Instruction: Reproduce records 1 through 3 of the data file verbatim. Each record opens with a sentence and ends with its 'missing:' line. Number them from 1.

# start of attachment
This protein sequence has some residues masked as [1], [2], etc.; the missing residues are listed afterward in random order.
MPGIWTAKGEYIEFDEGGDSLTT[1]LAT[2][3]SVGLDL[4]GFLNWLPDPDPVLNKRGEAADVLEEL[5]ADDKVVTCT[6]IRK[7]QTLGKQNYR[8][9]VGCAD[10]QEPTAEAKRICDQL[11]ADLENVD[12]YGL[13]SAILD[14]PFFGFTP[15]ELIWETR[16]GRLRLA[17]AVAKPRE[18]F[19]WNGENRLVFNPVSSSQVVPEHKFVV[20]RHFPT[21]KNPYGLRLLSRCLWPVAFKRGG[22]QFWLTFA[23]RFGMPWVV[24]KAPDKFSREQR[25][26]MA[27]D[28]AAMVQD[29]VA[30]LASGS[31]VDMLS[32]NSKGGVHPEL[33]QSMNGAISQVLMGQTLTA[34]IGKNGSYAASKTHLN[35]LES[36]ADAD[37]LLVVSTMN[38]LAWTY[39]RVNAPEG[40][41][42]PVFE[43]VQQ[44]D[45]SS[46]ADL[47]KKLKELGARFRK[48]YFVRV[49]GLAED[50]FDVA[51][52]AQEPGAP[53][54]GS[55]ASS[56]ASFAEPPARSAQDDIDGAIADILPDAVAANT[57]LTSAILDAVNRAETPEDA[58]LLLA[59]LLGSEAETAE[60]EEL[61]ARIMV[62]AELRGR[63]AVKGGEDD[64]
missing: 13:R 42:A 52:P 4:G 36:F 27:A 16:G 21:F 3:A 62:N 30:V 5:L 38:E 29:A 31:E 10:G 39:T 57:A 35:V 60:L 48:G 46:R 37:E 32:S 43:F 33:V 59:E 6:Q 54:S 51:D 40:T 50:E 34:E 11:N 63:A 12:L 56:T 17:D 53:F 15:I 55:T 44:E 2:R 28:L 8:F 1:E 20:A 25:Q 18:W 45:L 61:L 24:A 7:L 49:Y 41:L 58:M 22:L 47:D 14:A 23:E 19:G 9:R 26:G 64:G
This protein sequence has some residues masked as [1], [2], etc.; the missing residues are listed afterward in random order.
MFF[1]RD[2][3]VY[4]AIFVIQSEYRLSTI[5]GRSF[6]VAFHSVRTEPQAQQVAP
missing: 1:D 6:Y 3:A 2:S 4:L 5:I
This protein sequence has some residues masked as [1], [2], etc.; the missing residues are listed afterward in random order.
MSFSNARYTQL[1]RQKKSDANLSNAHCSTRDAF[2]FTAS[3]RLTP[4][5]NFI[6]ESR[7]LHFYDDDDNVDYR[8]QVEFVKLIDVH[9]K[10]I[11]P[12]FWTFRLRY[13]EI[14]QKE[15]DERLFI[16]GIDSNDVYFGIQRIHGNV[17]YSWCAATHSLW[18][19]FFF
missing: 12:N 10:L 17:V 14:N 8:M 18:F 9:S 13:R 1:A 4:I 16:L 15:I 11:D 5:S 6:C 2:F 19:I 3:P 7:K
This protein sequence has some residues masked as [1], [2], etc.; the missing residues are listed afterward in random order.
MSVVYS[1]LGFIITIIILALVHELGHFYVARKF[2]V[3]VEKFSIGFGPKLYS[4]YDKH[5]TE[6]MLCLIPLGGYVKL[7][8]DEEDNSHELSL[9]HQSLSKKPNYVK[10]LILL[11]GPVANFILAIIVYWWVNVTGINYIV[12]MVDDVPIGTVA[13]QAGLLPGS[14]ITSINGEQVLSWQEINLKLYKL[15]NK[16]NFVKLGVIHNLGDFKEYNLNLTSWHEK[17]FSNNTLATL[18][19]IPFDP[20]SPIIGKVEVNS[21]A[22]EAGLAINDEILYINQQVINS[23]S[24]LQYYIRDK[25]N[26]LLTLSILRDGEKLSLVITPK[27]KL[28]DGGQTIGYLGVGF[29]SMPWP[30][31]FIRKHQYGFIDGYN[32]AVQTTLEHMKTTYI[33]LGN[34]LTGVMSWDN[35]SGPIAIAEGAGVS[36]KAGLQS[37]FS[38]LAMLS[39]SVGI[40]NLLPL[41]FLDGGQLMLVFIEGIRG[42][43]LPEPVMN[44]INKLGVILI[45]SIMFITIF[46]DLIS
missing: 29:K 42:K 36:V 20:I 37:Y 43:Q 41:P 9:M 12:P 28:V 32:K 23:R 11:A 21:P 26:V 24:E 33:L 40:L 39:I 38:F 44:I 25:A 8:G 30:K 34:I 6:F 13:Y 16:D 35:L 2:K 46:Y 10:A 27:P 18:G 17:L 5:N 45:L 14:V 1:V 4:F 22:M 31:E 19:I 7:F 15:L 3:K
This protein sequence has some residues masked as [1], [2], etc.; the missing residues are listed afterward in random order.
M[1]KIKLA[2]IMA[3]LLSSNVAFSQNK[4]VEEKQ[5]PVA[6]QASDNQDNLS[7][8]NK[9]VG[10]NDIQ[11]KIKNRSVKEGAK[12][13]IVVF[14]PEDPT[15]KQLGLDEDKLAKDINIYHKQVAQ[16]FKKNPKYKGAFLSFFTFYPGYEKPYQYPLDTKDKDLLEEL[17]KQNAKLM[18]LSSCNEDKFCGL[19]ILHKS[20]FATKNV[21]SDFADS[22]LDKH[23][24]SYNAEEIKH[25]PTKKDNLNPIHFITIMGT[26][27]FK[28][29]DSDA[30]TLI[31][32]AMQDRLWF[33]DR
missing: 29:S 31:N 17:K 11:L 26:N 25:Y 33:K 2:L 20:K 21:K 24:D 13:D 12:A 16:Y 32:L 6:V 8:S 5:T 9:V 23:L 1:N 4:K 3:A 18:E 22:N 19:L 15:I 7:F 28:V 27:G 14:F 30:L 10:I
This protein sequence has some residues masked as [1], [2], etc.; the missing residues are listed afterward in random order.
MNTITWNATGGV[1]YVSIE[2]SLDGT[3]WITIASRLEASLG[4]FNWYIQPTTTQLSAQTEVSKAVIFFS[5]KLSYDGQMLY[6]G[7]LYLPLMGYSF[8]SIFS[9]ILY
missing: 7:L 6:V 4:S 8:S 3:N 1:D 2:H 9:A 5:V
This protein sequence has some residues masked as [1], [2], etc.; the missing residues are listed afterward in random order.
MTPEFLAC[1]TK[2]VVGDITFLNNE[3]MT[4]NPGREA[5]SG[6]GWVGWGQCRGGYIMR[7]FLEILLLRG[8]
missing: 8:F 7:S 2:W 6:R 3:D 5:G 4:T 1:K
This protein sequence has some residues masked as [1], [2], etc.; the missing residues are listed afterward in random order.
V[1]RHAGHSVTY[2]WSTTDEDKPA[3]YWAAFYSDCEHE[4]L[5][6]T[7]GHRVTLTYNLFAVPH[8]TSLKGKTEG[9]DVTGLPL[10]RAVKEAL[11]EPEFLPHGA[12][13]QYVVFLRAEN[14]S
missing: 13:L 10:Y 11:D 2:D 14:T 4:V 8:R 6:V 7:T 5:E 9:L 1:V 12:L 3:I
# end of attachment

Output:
This protein sequence has some residues masked as [1], [2], etc.; the missing residues are listed afterward in random order.
MPGIWTAKGEYIEFDEGGDSLTT[1]LAT[2][3]SVGLDL[4]GFLNWLPDPDPVLNKRGEAADVLEEL[5]ADDKVVTCT[6]IRK[7]QTLGKQNYR[8][9]VGCAD[10]QEPTAEAKRICDQL[11]ADLENVD[12]YGL[13]SAILD[14]PFFGFTP[15]ELIWETR[16]GRLRLA[17]AVAKPRE[18]F[19]WNGENRLVFNPVSSSQVVPEHKFVV[20]RHFPT[21]KNPYGLRLLSRCLWPVAFKRGG[22]QFWLTFA[23]RFGMPWVV[24]KAPDKFSREQR[25][26]MA[27]D[28]AAMVQD[29]VA[30]LASGS[31]VDMLS[32]NSKGGVHPEL[33]QSMNGAISQVLMGQTLTA[34]IGKNGSYAASKTHLN[35]LES[36]ADAD[37]LLVVSTMN[38]LAWTY[39]RVNAPEG[40][41][42]PVFE[43]VQQ[44]D[45]SS[46]ADL[47]KKLKELGARFRK[48]YFVRV[49]GLAED[50]FDVA[51][52]AQEPGAP[53][54]GS[55]ASS[56]ASFAEPPARSAQDDIDGAIADILPDAVAANT[57]LTSAILDAVNRAETPEDA[58]LLLA[59]LLGSEAETAE[60]EEL[61]ARIMV[62]AELRGR[63]AVKGGEDD[64]
missing: 13:R 42:A 52:P 4:G 36:F 27:A 16:G 21:F 3:A 62:N 30:V 5:L 38:E 29:A 31:E 10:G 39:T 57:A 35:V 60:L 48:G 46:R 37:E 32:S 43:F 33:V 59:E 6:Q 54:S 51:D 40:T 50:E 34:E 11:N 63:A 12:L 56:T 17:D 53:F 15:I 55:T 44:E 2:R 28:L 8:F 1:E 20:A 25:Q 18:W 45:L 61:L 24:A 7:L 49:Y 41:L 58:M 22:L 47:D 14:A 23:E 19:G 9:R 26:G 64:G
This protein sequence has some residues masked as [1], [2], etc.; the missing residues are listed afterward in random order.
MFF[1]RD[2][3]VY[4]AIFVIQSEYRLSTI[5]GRSF[6]VAFHSVRTEPQAQQVAP
missing: 1:D 6:Y 3:A 2:S 4:L 5:I
This protein sequence has some residues masked as [1], [2], etc.; the missing residues are listed afterward in random order.
MSFSNARYTQL[1]RQKKSDANLSNAHCSTRDAF[2]FTAS[3]RLTP[4][5]NFI[6]ESR[7]LHFYDDDDNVDYR[8]QVEFVKLIDVH[9]K[10]I[11]P[12]FWTFRLRY[13]EI[14]QKE[15]DERLFI[16]GIDSNDVYFGIQRIHGNV[17]YSWCAATHSLW[18][19]FFF
missing: 12:N 10:L 17:V 14:N 8:M 18:F 9:S 13:R 1:A 4:I 16:L 15:I 11:D 5:S 6:C 2:F 19:I 3:P 7:K